So everyone knows by now that Consumer Confidence (as measured by the Conference Board) moved strongerly higher in August with a reading of 13.4, which is the highest reading since October, 2000.
On Monday we had written “For the coming week we have Consumer Confidence being released on Tuesday and while this is unlikely to garner much attention any sizable shortfall to last month (127.4) could be meaningful as the consumer drives the economy and any failure in confidence could send consumer spending down hard”. Obviously there is no confidence problem and outside of a ‘black swan’ event we likely will have a decent economy through the balance of the year.
Today with the release of the strong confidence numbers we got one of the few upticks we have seen lately in the 10 year treasury yield with a a bump up to 2.88%–just over 3 basis points higher on the day. This is not meaningful to investors and share prices remained flat.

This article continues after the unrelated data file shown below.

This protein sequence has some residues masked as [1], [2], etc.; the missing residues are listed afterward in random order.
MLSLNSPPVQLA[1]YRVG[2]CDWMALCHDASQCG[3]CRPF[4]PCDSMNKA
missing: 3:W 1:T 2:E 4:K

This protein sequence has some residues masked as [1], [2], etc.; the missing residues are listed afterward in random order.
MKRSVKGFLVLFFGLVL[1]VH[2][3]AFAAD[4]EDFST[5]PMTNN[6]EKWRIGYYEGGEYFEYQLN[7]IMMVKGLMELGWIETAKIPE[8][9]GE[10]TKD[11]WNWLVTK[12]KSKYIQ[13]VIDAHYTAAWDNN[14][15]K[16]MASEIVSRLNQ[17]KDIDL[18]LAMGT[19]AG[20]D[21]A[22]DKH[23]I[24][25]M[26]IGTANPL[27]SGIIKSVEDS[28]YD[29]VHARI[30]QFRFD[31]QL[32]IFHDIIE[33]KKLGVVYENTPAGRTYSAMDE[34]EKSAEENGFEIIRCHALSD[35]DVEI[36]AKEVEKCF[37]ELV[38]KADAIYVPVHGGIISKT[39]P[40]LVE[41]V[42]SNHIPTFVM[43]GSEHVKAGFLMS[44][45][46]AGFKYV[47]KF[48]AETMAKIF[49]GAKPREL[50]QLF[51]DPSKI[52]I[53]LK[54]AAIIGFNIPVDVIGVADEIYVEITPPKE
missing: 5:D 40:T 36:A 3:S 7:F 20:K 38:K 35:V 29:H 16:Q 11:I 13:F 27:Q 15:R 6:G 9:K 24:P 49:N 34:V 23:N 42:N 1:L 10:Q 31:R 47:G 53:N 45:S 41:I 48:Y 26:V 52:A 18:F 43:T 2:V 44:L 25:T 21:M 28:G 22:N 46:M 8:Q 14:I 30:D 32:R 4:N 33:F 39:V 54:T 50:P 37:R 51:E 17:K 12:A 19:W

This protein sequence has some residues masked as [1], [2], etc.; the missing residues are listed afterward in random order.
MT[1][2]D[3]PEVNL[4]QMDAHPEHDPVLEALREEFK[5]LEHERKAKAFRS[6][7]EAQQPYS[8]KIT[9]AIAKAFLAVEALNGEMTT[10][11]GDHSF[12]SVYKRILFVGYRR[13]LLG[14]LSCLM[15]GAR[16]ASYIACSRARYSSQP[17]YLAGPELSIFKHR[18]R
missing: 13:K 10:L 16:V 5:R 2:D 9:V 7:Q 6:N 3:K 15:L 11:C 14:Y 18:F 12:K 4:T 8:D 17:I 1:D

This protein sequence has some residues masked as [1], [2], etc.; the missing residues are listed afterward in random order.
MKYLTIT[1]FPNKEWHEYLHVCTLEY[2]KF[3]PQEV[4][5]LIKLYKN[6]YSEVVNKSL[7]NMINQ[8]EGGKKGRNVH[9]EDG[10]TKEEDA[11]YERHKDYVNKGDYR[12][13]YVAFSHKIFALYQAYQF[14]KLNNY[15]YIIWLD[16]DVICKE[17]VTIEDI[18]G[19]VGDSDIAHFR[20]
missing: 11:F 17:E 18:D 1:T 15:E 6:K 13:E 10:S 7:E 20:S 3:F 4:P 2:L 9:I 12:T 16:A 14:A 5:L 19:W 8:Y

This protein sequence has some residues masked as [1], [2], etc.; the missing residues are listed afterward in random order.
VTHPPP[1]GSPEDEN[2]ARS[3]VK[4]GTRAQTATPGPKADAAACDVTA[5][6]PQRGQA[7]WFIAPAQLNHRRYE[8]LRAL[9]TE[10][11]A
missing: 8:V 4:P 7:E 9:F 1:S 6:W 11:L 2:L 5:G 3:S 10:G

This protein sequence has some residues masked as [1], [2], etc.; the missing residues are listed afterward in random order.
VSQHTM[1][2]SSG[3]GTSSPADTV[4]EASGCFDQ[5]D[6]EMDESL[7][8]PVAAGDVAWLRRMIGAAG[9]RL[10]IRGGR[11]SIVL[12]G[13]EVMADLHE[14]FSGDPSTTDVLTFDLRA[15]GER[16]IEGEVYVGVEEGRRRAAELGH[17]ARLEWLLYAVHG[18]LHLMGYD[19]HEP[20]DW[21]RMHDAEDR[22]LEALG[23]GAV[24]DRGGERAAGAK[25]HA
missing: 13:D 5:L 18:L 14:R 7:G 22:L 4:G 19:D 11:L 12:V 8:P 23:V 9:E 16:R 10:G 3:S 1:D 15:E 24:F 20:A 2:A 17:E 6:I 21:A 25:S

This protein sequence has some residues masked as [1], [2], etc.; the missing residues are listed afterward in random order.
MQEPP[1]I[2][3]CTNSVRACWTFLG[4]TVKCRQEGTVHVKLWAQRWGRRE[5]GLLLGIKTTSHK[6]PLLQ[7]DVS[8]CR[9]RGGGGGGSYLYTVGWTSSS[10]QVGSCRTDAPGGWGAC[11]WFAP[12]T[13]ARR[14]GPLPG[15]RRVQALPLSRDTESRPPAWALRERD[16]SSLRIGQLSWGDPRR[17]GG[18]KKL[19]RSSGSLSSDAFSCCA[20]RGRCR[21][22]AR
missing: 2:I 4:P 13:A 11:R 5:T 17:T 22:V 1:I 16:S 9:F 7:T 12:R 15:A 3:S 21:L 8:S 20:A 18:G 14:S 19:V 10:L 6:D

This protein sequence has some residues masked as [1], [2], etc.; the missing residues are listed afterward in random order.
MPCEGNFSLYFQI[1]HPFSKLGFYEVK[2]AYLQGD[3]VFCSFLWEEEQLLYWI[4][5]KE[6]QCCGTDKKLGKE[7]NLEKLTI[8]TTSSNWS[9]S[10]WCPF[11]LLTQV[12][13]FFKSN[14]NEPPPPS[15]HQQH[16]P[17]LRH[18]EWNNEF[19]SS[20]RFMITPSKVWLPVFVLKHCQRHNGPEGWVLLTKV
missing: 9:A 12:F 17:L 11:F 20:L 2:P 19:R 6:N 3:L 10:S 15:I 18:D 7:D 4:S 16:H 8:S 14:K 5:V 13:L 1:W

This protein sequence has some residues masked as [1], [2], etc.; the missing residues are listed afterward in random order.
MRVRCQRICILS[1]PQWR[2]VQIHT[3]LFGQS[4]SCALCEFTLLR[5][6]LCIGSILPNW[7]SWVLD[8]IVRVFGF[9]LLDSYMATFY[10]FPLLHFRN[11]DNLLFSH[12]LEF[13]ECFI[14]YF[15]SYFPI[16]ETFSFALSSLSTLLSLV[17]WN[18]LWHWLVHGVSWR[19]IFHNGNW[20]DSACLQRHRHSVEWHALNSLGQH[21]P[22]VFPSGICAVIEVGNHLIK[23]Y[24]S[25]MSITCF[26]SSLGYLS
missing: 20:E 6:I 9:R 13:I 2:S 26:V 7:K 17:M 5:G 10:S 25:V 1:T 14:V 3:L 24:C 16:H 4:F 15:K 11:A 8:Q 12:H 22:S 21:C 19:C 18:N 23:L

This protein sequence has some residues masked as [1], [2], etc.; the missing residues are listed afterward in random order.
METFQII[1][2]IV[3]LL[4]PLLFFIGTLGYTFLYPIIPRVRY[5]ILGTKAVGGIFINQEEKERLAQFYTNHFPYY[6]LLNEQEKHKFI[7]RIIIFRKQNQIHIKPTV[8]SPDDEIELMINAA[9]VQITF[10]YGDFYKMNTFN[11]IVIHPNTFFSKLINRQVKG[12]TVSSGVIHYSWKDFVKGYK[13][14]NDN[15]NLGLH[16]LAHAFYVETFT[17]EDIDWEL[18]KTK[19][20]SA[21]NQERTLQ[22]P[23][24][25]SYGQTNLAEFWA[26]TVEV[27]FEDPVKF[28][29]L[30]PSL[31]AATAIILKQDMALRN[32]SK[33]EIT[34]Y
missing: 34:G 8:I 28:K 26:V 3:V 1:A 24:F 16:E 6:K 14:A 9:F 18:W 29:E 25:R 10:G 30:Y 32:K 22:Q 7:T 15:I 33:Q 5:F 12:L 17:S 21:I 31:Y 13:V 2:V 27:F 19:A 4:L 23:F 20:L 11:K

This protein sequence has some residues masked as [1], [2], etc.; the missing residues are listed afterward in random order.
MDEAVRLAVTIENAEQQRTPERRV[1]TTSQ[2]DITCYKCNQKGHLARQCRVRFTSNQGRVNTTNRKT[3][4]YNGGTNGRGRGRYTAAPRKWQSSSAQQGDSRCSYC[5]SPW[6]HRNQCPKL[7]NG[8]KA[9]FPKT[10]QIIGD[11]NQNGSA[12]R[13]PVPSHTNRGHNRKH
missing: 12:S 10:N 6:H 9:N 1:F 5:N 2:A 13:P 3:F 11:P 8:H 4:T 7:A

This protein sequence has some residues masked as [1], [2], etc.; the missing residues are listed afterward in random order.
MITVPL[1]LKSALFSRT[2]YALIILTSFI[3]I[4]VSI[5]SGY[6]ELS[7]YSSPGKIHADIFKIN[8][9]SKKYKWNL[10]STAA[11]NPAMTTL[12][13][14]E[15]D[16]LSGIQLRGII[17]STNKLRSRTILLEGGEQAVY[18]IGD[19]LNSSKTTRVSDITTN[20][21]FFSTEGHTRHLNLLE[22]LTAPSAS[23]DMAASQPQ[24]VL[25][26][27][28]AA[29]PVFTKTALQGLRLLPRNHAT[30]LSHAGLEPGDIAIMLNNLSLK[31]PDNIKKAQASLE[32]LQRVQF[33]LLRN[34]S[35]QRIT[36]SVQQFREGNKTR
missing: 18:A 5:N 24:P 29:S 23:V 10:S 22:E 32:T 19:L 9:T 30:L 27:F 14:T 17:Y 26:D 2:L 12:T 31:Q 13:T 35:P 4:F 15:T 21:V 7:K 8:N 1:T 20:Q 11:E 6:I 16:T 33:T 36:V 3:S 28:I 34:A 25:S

You can see in the current chart below of current confidence trends that after flattening for a few months confidence ‘falls off a cliff’ just as we enter a recession. I think we can rest assured that we will not see a recession anytime soon.
So there are a few coincident indicators we watch-1 important one, is the level of consumer credit which could be spiking higher with rising confidence. To us this simply means that the more debt (in particular credit card debt) that the consumer takes on the deeper the next recession will be.
Here is a chart from the Fed Reserve Bank of New York showing current (though the end of Q2) levels of household debt.
It is a bit hard to read, but what it shows is that the non housing debt of the consumer is now at $3.86 Trillion and it had previously peaked at $2.69 Trillion is 2008. I will be watching the next few months and quarters to see where this heads—I think it is reasonable to assume we will see large jumps in these numbers ahead as consumers choose to believe that the party will go on forever–it won’t–but it will for the next few months.